As everyone will know by now Pope Benedict XVI resigned from office yesterday. This move in itself was unprecedented and broke a 600 year long taboo. I had always understood that to be “called” to the highest office in the Roman Catholic Church was a job for life and that one could not just throw in the towel when one had enough. So, in some ways, I applaud the man for his sense of realism and for recognising that he was no longer equipped for the job. I know there are many Catholics out there who are having a hard time understanding his decision – it is like some of the fabric of their lives has been destroyed forever.
Pope Benedict XVI has been an easy target for the permanent critics of the Roman Catholic Church. Firstly he was German and as a man of a certain age and like all men of his age he served with the Hitler Youth. A Pope with a Nazi history – not the best public relations start.
In fact, my personal view is that public relations were this Pope’s nemesis.
Whilst in office, he had to deal with all the fallout from the world wide evidence of sexual abuse and the subsequent cover – ups by the officials and priesthood of his Church.
He took a hard line on homosexuality – one which was increasingly out of step with the rest of society – declaring that gay marriage underlined the future of humanity itself.
He condemned thousands to death around the world by his belief that the use of condoms “aggravated” the AIDS crisis.
Last week also saw the report on the part played by the state and the Catholic Church in the Magdalene Laundries scandal in Ireland published.
These are well known, well debated areas, of Roman Catholic Policy where he has been making his Church’s policy. These are areas of common doctrine.
What I will question after discussion with my partner is the timing.
Today is Festival Day in Catholic countries – Shrove Tuesday in England – i.e. the last day before the start of Lent tomorrow. Lent is the period of 40 days before Easter where Christians prepare for Easter – the most important day in the Christian and Roman Catholic calendar – the time where they celebrate the resurrection of Christ. It is a time of fasting, self-discipline and preparation for their holiest of days.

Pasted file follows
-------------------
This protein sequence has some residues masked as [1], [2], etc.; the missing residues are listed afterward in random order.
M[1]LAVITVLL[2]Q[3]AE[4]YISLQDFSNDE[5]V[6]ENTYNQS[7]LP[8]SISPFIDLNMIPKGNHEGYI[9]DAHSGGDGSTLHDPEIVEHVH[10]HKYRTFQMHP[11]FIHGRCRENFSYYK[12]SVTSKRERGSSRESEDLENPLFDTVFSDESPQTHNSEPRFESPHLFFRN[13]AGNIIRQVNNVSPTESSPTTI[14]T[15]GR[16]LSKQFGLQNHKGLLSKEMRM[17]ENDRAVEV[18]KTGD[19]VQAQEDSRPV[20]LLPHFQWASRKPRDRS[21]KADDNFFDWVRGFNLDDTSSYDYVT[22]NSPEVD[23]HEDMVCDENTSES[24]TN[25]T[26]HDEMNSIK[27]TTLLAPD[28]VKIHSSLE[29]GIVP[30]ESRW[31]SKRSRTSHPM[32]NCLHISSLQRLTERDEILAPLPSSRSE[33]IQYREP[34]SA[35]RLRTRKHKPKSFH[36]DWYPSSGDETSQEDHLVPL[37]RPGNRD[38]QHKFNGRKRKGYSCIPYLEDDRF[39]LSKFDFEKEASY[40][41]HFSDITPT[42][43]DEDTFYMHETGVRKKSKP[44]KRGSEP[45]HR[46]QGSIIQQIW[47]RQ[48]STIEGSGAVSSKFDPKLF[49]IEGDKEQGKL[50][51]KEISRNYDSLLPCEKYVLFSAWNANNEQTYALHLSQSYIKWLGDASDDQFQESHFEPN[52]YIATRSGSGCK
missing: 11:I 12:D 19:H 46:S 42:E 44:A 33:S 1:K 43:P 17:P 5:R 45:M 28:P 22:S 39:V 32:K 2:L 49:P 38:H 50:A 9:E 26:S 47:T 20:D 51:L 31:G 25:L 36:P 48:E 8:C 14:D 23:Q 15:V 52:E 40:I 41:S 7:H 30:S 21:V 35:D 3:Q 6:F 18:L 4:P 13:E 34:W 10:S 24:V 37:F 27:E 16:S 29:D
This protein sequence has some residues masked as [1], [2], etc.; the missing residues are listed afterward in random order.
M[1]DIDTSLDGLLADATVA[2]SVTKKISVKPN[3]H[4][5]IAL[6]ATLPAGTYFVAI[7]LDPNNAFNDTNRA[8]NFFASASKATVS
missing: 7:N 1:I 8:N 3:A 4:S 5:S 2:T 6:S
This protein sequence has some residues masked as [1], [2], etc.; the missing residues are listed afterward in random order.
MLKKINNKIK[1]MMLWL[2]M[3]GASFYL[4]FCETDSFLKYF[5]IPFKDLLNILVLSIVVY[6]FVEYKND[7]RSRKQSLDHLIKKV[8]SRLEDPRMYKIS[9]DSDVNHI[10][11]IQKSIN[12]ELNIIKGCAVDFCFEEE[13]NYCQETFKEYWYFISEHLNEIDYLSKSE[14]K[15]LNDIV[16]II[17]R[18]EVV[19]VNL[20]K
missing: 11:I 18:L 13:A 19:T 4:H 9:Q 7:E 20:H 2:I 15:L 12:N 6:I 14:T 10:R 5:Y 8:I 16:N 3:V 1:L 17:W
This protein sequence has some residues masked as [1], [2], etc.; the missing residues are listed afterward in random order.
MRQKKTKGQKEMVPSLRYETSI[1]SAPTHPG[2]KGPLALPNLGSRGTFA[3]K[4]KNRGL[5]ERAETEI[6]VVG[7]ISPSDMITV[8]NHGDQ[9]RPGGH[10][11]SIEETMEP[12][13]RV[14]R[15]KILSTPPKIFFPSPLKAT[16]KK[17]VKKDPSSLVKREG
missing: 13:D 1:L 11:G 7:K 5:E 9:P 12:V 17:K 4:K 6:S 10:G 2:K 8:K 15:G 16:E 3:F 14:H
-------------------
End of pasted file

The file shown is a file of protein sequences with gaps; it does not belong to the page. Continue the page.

To my mind leaving the Roman Catholic Church without its leader at such a time is a very puzzling decision. To the Catholics I know it is at least bewildering and to some a betrayal. For them to lose the leader of their Church it is hard enough – to lose him at this time is a double blow.
The cynic in me thinks rat and sinking ship – too many revelations coming up – my partner is more kind and thinks the poor man is just failing fast. Maybe there is a middle line which is that he and his Church cannot cope with the modern age and the fact that with Facebook and Twitter and 24 hours news people have far more information far quicker than they have ever done before and that the Vatican is not yet equipped to deal with it.
Time will tell.
Disclaimer – I am not a Catholic, in fact I am not a member of any organised Church or religion. However, as these institutions are at the core of many culture’s governments and attitudes towards their people – including me , I feel I have some right to comment on such a momentous event. My current partner’s family are Catholic – the older generation, and deeply so.